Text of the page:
In Praise of Buddha’s Acts

by Charles Willemen | 77,962 words

Buddhacharita (of Bodhisattva Aśvaghoṣa) is an epic poem in the Sanskrit mahakavya style on the life of Gautama Buddha by Aśvaghoṣa, composed in the 1st century CE....

Abhidharma: A collection of treatises containing detailed analyses of the psychological and spiritual content of early Buddhist teachings; one of the three divisions of the Tripiṭaka. See also Tripiṭaka.

Abhidharmakośa: The Treatise on the Storehouse of the Abhidharma by Vasubandhu (ca. 350–430); a very important text in the propagation and development of Chinese Buddhism.

abhisaṃbodhi: Full and complete enlightenment attained by the Buddha.

Ānanda: The cousin of the Buddha who served as his close disciple and personal attendant.

arhat: “One who is worthy,” a saint who has eradicated the passions and attained liberation from the cycle of birth and death (samsara); arhatship is the highest of the four stages of spiritual development in early Buddhism. See also samsara.

Aśoka (“Without Sorrow”): King of the Maurya kingdom in northern India (ca. 264–227 B.C.E.). A convert to Buddhism after a particularly bloody series of battles, Aśoka implemented a “reign of Dharma” and state support of Buddhism. According to the Sarvāstivāda tradition, during his reign the Buddhist sangha was divided by a schism that led to the development of two main schools.

asura: A supernatural being, or demigod, constantly engaged in warring against the gods; one of the six woeful destinations in samsara. See also destinations; samsara.

Avīci: The worst of the eight hot hells, located deep beneath Jambudvīpa, the continent where human beings live. In Chinese it is rendered in different ways, e.g., “without any choice,” with the implication of “interminable.” See also hell. bhikṣu: A mendicant or Buddhist monk, a fully ordained member of the sangha. bodhi: Enlightenment, the state of undefiled purity and eternal bliss.

bodhisattva: Lit., “enlightenment being.” Originally an appellation of the Buddha, before his enlightenment. Later the term was used generally for an excellent practitioner or teacher. In the Mahayana, the bodhisattva is one who has engendered the profound aspiration to achieve enlightenment (bodhicitta) on behalf of all sentient beings, through the practice of the six perfections (pāramitās) and the eventual attainment of a series of spiritual stages (bhūmis). See also Mahayana; six perfections.

brahmadeva: Brahma, the highest god according to certain Hindu beliefs; the first and lowest of the four dhyāna (trance) heavens in the realm of form. See also dhyāna; three realms.

caitya: A shrine or funerary monument. See also stupa.

dependent origination (pratītyasamutpāda): The fundamental Buddhist doctrine that all phenomena (dharmas) arise in relation to causes and conditions and in turn are the causes and conditions for the arising of other phenomena. Nothing exists independently of its causes and conditions. See also dharma.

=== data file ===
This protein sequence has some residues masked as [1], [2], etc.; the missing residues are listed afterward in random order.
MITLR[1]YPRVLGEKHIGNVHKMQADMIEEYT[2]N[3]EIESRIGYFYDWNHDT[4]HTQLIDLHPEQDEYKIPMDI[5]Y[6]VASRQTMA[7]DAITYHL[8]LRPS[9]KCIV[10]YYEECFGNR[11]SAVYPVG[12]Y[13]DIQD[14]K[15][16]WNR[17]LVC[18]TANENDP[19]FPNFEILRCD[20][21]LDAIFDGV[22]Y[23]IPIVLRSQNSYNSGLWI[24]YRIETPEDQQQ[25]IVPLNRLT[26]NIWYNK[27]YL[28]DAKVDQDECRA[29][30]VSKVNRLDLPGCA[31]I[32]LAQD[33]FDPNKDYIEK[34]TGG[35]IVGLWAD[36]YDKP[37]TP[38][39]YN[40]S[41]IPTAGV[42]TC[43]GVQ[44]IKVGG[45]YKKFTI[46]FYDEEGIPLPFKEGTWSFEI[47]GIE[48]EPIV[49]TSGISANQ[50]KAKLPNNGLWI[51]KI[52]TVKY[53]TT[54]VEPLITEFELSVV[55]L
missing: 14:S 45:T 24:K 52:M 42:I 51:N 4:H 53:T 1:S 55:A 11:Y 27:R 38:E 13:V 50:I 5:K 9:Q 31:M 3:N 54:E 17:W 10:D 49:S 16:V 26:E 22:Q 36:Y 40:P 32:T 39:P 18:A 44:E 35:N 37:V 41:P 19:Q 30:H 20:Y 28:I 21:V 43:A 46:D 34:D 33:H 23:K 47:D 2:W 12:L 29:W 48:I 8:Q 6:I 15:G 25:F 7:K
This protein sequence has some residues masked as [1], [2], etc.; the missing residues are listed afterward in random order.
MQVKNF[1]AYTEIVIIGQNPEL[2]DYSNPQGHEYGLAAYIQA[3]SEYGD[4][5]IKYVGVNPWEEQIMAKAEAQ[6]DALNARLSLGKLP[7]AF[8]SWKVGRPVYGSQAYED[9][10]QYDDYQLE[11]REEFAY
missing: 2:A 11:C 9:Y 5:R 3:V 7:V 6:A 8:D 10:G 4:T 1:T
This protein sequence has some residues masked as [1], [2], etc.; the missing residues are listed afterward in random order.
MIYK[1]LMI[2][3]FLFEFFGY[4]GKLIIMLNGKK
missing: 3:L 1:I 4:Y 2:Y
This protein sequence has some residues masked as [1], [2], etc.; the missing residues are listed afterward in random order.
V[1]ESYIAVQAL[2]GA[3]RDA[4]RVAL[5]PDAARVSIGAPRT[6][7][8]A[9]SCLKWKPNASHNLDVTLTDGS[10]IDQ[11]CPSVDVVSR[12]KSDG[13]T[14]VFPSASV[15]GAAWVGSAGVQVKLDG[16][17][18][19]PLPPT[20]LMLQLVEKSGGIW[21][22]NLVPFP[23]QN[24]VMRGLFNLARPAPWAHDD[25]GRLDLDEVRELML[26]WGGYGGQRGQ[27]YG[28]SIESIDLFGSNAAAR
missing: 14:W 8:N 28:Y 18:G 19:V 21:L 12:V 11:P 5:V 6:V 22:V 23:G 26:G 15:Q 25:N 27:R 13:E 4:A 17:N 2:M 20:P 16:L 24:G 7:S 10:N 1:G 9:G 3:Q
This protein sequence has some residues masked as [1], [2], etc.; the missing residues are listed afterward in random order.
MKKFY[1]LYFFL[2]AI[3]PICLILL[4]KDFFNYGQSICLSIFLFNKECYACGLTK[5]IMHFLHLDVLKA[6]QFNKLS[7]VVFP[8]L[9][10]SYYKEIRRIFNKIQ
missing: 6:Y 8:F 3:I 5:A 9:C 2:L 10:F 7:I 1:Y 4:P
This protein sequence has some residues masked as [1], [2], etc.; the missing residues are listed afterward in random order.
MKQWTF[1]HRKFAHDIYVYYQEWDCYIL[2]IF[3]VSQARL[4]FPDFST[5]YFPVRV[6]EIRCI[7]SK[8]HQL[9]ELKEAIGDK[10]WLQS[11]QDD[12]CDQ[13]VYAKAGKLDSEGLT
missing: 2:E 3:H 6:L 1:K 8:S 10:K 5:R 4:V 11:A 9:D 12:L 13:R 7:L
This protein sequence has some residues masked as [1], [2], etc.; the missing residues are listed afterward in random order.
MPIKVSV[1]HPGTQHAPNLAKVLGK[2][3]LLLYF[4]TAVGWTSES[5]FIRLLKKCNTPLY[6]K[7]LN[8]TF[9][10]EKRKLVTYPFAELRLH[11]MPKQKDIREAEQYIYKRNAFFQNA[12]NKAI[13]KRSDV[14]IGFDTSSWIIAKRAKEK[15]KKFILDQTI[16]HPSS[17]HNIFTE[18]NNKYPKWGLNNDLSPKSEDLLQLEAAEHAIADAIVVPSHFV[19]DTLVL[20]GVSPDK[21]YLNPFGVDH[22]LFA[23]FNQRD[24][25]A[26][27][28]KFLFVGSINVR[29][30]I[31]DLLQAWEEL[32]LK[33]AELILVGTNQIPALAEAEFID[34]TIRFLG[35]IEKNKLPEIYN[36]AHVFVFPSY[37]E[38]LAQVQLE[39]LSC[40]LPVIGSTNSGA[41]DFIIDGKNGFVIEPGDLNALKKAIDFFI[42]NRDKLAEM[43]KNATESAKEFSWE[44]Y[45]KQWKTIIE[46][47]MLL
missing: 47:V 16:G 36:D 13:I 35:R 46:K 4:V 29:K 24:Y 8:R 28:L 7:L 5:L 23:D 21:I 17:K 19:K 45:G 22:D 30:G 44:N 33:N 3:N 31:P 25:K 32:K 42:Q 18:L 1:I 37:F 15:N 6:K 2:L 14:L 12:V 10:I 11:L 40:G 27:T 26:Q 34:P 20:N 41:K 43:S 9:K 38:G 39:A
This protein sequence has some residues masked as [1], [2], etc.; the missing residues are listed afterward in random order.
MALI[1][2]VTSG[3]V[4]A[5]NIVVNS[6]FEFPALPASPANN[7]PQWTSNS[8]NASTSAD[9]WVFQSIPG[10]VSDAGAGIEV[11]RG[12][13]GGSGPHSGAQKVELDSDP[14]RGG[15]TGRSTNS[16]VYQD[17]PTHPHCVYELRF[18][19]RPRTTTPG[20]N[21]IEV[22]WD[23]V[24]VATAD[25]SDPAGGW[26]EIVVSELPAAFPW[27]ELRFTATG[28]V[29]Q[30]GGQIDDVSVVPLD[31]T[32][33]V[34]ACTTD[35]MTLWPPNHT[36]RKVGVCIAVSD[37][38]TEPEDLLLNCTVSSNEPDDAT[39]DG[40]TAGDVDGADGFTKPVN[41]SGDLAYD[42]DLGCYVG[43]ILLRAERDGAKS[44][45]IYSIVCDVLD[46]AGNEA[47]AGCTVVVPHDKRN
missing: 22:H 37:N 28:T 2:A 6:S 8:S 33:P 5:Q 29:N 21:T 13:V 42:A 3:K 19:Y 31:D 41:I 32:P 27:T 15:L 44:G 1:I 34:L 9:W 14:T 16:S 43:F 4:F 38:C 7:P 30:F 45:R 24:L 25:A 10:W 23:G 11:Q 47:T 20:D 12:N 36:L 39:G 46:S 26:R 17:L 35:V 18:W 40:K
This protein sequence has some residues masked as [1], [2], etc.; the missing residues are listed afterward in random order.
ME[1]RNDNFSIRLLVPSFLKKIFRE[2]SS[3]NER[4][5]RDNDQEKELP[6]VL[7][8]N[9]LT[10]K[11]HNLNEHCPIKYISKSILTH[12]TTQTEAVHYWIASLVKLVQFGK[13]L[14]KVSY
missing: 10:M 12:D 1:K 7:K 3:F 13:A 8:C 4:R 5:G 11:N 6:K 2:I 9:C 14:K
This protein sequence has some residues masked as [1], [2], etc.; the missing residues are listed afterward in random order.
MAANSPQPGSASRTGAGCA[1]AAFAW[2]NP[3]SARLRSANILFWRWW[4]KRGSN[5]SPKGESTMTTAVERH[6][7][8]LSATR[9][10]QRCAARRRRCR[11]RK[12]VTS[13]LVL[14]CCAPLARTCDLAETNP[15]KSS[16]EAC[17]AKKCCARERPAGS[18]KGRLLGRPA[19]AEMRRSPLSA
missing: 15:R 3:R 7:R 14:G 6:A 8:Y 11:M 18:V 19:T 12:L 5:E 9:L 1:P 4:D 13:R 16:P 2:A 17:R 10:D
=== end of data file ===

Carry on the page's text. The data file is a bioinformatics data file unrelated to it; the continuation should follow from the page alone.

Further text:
destinations: The six realms of rebirth in which sentient beings transmigrate in samsara, consisting of three upper relams of gods, asuras, and human beings; and three lower realms of animals, hungry ghosts, and hell. Both five and six destinations are mentioned in this text, and are often referred to as “woeful,” because they are part of the cycle of samsara. See also asura; hell; hungry ghost; samsara.

dharma: Phenomenon, factor, element; the elements that make up the perceived phenomenal world.

Dharma: The Buddhist teaching, truth, or law. See also Law.

dhyāna: Meditation; a state of meditative concentration and absorption, also referred to as a trance.

four great kings: Acording to Buddhist cosmology, the guardian gods of the four directions, the kings of the four great continents surrounding Mount Sumeru: 1) Dhṛta rāṣṭra in the east; 2) Virūḍhaka in the south; 3) Virūpākṣa in the west; and 4) Vaiśravaṇa in the north. See also Mount Sumeru.

four noble tuths: The fundamental doctrine of Buddhism: 1) the truth of suffering, 2) the truth of the cause of suffering, 3) the truth of the cessation of suffering, and 4) the truth of the path that leads to the cessation of suffering, i.e., the noble eightfold path. See also noble eightfold path.

gandharva: A type of supernatural being; a heavenly musician.

gāthā: Stanza; one of the twelve (or nine) types of Buddhist scriptures; gāthā repeat in verse form the substance of the discourses in prose found in sutras. See also sutra. hell (naraka): The lowest level of samsaric existence, where those who have committed offenses are reborn and suffer torment for many eons. There are eight hot hells and eight cold hells. See also Avīci; destinations; samsara.

hungry ghost (preta): One who is reborn into one of the lower destinations of samsaric existence, where beings suffer the torment of insatiable hunger. See also destinations; samsara.

Jainism: One of India’s traditional religions, known for its emphasis on nonviolence (ahiṃsā). The founder, Vardharmāna, known as Mahāvīra, was nearly contemporary Glossary